Crosscut

The Oly 'Animal House' frat face-off

Olympia's week in review: The Senate majority coalition is a tight pack. How they're using their new leverage to bandy about GOP-driven bills.

By John Stang

January 25, 2013.

 

Bipartisanship never stood a chance. Washington's legislators are too tone-deaf to sing "Kumbayah"  as sniping increases across party lines.

Democrats and Republicans are the Delta and Omega fraternities in 1978's Animal House. Question is: Who're the Deltas and who're the Omegas? And which legislator is John Belushi? 

In case it's been a while since you saw the American classic, a refresher:

Senate Republicans have been flexing their new-found muscle: With a 23-Republican-two-Democrat alliance led by Sen.Rodney Tom, D-Medina, Republicans control the Senate, meaning the Democrats are in the strange new position of being a largely powerless minority.

Republican bills that died in Senate committees for 10 years will now see the light of day. And Republicans are taking advantage of that. Sen. Janea Holmquist-Newbry, R-Moses Lake and new chairwoman of the Senate's Commerce and Labor Committee, has introduced five complicated workers compensation bills, which organized labor is rising to oppose.

Sen. Don Benton has introduced 30 bills so far — including one that would require parental notification if a girl 18 or younger wants an abortion and one that would  require proof of citizenship to get or renew a driver's license. 

Meanwhile, newly-elected Sen. John Braun, R-Centralia and chairman of the Senate's Trade and Economic Development Committee in his rookie session, has introduced a bill to repeal the 2007 Family Medical Insurance Act. The act is currently slated to provide parents of newborn and newly adopted children with up to five weeks of paid leave starting in 2015. Implementation was delayed because of a lack of money to manage the program — $10 to $12 million in the estimation of the bill's author, Sen. Karen Keiser, D-Kent. Leaves of absence themselves would be funded through a tiny payroll deduction, she said.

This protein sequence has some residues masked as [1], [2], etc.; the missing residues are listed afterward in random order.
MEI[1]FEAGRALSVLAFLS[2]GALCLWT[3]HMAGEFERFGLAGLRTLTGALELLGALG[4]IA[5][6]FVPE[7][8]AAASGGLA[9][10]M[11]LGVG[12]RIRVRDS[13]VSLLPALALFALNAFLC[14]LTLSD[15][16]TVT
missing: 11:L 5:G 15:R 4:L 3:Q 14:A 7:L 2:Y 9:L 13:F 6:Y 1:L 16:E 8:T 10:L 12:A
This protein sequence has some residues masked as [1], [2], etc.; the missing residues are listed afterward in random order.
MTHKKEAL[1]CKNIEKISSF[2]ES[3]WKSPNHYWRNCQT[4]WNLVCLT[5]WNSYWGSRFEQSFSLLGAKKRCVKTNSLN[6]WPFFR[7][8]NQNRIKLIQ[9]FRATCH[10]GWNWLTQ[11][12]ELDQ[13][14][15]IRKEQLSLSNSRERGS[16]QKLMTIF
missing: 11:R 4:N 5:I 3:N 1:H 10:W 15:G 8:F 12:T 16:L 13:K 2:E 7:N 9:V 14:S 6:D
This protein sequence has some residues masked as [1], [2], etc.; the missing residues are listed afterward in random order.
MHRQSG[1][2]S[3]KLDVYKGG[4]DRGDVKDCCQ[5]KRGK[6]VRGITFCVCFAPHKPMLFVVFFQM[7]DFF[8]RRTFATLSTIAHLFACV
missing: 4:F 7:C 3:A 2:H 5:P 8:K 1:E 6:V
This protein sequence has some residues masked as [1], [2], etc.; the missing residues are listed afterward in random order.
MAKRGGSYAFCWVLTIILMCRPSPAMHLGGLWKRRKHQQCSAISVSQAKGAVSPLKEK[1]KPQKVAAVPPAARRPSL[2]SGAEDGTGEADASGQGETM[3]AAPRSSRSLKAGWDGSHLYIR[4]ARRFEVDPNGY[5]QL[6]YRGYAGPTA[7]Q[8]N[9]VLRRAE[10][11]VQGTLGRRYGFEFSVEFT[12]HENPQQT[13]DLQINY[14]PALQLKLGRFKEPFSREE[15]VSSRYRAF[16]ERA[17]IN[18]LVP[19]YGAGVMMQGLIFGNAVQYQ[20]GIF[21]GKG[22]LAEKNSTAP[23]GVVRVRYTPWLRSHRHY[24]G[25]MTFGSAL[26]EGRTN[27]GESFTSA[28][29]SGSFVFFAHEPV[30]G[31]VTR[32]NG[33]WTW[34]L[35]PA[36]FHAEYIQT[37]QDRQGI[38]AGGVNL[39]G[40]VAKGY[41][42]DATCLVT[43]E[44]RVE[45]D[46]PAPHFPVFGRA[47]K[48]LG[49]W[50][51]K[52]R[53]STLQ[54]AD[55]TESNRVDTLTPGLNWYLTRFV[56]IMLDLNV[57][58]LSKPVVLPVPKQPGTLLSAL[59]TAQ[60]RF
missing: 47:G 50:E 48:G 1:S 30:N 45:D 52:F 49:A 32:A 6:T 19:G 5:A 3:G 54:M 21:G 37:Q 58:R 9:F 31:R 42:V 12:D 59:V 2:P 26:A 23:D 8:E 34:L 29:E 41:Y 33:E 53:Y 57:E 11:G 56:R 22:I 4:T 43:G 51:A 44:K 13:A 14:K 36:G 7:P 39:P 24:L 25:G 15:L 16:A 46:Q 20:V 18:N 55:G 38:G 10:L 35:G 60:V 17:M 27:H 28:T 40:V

"Business and labor have never come together to find a mechanism to pay for it," said Sen. Mark Schoesler, R-Ritzville and Republican caucus leader. Holmquist -Newbry added, "It's an empty promise." 

All this has made Keiser as mad as the mother of a high school girl who just realized her daughter snuck out to a Delta toga party.

"It's appalling that Republicans are proposing legislation to actually repeal our state's Family Medical Leave Insurance Act. At a time when middle-class working families are struggling. It makes no sense to cut this benefit," Keiser said.

In fact, Keiser introduced her own bill on the matter Thursday — aimed at expanding the Family Medical Leave Act to provide for up to 12 weeks of leave to care for a newborn or newly-adopted child or a sick family member. It would also provide two-thirds of usual weekly pay up to a maximum of $1,000 a week. The premiums would be shared by employers and employees and would cost, according to her calculations, roughly $1 a week for an employee salaried at $50,000 annually. Workers would become eligible after paying premiums for 680 hours of work.

Braun's bill will face a hearing Monday afternoon before the Senate Labor and Commerce Committee — chaired by Holmquist-Newbry, with Braun as vice-chairman.

Maybe some of this deluge of bills will show just how tight the Majority Coalition Caucus really is. The 25 have so far been united on budget matters, universally against new taxes and for cutting state expenses. And so far they have stuck together on procedural matters as well, defeating Democrats' attempts to chip away at their power.

But Tom and a few Republicans have been moderates on social issues. Will the 25 hold together on the socially-conservative bills proposed by far right coalition members?